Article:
Friday, December 28, 2007
Though a friend did call as she drove to Asheville. She wanted to discuss her ability to receive and to be open.
And I listened on the radio for updates on the death of Benazir Bhutto, an event that has saddened me to tears.
And I did email here and there and received replies.
I felt like I was chatting.
I was also trying to “be productive” and managed to take a couple pictures that I liked enough to post to Flickr.
But by late afternoon, the rain, the cold, the seeing no one in person was sinking in.
I went to bed quite early, feeling physically kind of crummy.
Dozed right off and then awoke.
Sitting up in the bed, I had finally come to simply sitting in the night,
taking in the angle of the shadows on the wall,
and the oh so pregnant Silence.
I was alone, but not lonely.
In such Silence that is impossible.
I had finally settled down through the loneliness that had vaguely haunted me throughout the day.
So, I wanted to share with you the writing of Jean Vanier.
His book, Becoming Human, begins with a reflection upon loneliness.
This book is about the liberation of the human heart from the tentacles of chaos and loneliness, and from those fears that provoke us to exclude and reject others. It is a liberation that opens us up and leads us to the discovery of our common humanity… it is the discovery that ultimately finds its fulfillment in forgiveness and in loving those who are our enemies. It is the process of becoming truly human….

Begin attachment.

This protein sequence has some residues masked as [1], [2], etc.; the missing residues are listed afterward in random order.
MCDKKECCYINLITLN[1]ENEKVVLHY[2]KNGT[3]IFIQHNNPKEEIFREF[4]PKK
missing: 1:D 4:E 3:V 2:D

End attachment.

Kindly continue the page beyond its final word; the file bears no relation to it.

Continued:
A sense of loneliness can be covered up by the things we do as we seek recognition and success. This is surely what I did as a young adult. It is what we all do. We all have this drive to do things that will be seen by others as valuable, things that make us feel good about ourselves and give us a sense of being alive. We only become aware of loneliness at times when we cannot perform or when imagination seems to fail us.
Loneliness can appear as a faint dis-ease, an inner dis-satisfaction, a restlessness of the heart… Loneliness can feel like death…
Loneliness is part of being human, because there is nothing in existence that can completely fulfill the needs of the human heart.
Loneliness in one form is, in fact, essential to our humanity. Loneliness can become a source of creative energy, the energy that drives us down new paths to create new things or to seek more truth and justice in the world…
Loneliness is the fundamental force that urges mystics to a deeper union with God…It pushes them towards the absolute. An experience of God quenches this thirst for the absolute but at the same time, paradoxically, whets it, because this is an experience that can never be total; by necessity, the knowledge of God is always partial. So loneliness opens up mystics to a desire to love each and every human being as God loves them.
And I think that that will do for this rainy night in Georgia.